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Jimmy O’Connor
12:00AM BST 05 Oct 2001
JIMMY O’CONNOR, who has died aged 83, became a successful television playwright in middle age; he could never, though, escape the trauma of his youth, when he spent eight weeks in a condemned cell waiting to be hanged.

In January 1942 O’Connor had been charged with the murder of George Ambridge, described in the papers as “a coal merchant”, who had been brutally battered to death in Hampton Road, Kilburn, north London, on

April 14 1941.


The proceedings at O’Connor’s trial were perfunctory in the extreme.

Much of the evidence against the accused came from convicted criminals – men who, in O’Connor’s view, either held a grudge against him or had been leant on by the police.

Hardly less questionable, by modern standards, was the forensic evidence given by Sir Bernard Spilsbury who, arguing from the state of some fish and chips in Ambridge’s stomach, fixed the time of the murder at around midnight.

But counsel for the defence was in no position to argue for his client, having taken on the case only five minutes before it was heard.

O’Connor’s alibi, supported by his wife, that he had been at a party on the evening of the murder, found no credence, and Mr Justice Croom-Johnson, having delivered himself of a one-sided summing-up, lost no time in donning the black cap.


Three weeks after the trial O’Connor’s appeal failed.

For the next two months he was held in Pentonville.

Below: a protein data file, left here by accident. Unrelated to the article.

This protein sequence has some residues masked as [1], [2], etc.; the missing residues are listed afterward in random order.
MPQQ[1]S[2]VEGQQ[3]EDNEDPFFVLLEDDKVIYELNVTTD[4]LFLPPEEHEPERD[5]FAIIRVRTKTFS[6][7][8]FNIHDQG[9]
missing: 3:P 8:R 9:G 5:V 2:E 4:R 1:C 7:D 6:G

Then, 48 hours before he was due to swing, he heard that the Home Secretary, Herbert Morrison, had granted a reprieve.

The Obituary Of Jimmy O’Connor

From Crisis To Drama From Counsel To Counsellor

12:00AM BST 05 Oct 2001
JIMMY O’CONNOR, who has died aged 83, became a successful television playwright in middle age; he could never, though, escape the trauma of his youth, when he spent eight weeks in a condemned cell waiting to be hanged.

The Jimmy O’Connor & Nemone Lethbridge Love ❤️ And Justice Story

The greatest break in Jimmy O’Connor’s life came in August 1959, when he married Nemone Lethbridge, a barrister – also a beauty – who had been drawn into his fight to win a pardon.

For three years they kept their marriage a secret – with reason: after the news leaked out, in 1962, Nemone Lethbridge lost her place in chambers.

Nevertheless, they seemed to be happy together and, catching the enthusiasm of those times for the representation of life in the raw,

 

 

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